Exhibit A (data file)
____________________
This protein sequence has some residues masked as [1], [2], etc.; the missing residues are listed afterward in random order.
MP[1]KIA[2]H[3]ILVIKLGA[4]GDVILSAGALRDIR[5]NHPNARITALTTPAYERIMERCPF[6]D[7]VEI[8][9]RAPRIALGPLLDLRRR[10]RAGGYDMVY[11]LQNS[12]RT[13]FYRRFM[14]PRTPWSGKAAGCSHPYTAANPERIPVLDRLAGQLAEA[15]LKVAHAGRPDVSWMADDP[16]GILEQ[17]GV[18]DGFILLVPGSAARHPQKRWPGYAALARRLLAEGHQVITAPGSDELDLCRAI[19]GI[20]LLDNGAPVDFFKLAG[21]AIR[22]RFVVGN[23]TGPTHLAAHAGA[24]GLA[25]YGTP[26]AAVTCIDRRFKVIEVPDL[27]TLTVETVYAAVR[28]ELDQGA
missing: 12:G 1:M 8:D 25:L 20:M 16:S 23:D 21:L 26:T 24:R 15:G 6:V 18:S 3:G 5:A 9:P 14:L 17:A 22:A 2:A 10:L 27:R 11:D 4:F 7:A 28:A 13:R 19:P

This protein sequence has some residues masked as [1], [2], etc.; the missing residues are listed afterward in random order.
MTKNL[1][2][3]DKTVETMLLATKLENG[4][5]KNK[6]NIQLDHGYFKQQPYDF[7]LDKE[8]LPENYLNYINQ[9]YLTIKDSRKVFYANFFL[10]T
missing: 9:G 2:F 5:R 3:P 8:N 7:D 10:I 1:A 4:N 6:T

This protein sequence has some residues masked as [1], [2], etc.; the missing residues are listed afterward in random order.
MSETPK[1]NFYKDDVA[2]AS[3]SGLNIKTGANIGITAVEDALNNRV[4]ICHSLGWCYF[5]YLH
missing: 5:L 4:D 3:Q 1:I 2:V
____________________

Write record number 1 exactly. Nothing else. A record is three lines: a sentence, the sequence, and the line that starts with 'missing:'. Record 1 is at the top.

This protein sequence has some residues masked as [1], [2], etc.; the missing residues are listed afterward in random order.
MP[1]KIA[2]H[3]ILVIKLGA[4]GDVILSAGALRDIR[5]NHPNARITALTTPAYERIMERCPF[6]D[7]VEI[8][9]RAPRIALGPLLDLRRR[10]RAGGYDMVY[11]LQNS[12]RT[13]FYRRFM[14]PRTPWSGKAAGCSHPYTAANPERIPVLDRLAGQLAEA[15]LKVAHAGRPDVSWMADDP[16]GILEQ[17]GV[18]DGFILLVPGSAARHPQKRWPGYAALARRLLAEGHQVITAPGSDELDLCRAI[19]GI[20]LLDNGAPVDFFKLAG[21]AIR[22]RFVVGN[23]TGPTHLAAHAGA[24]GLA[25]YGTP[26]AAVTCIDRRFKVIEVPDL[27]TLTVETVYAAVR[28]ELDQGA
missing: 12:G 1:M 8:D 25:L 20:M 16:S 23:D 21:L 26:T 24:R 15:G 6:V 18:S 3:G 5:A 9:P 14:L 17:A 22:A 2:A 10:L 27:R 11:D 4:F 7:A 28:A 13:R 19:P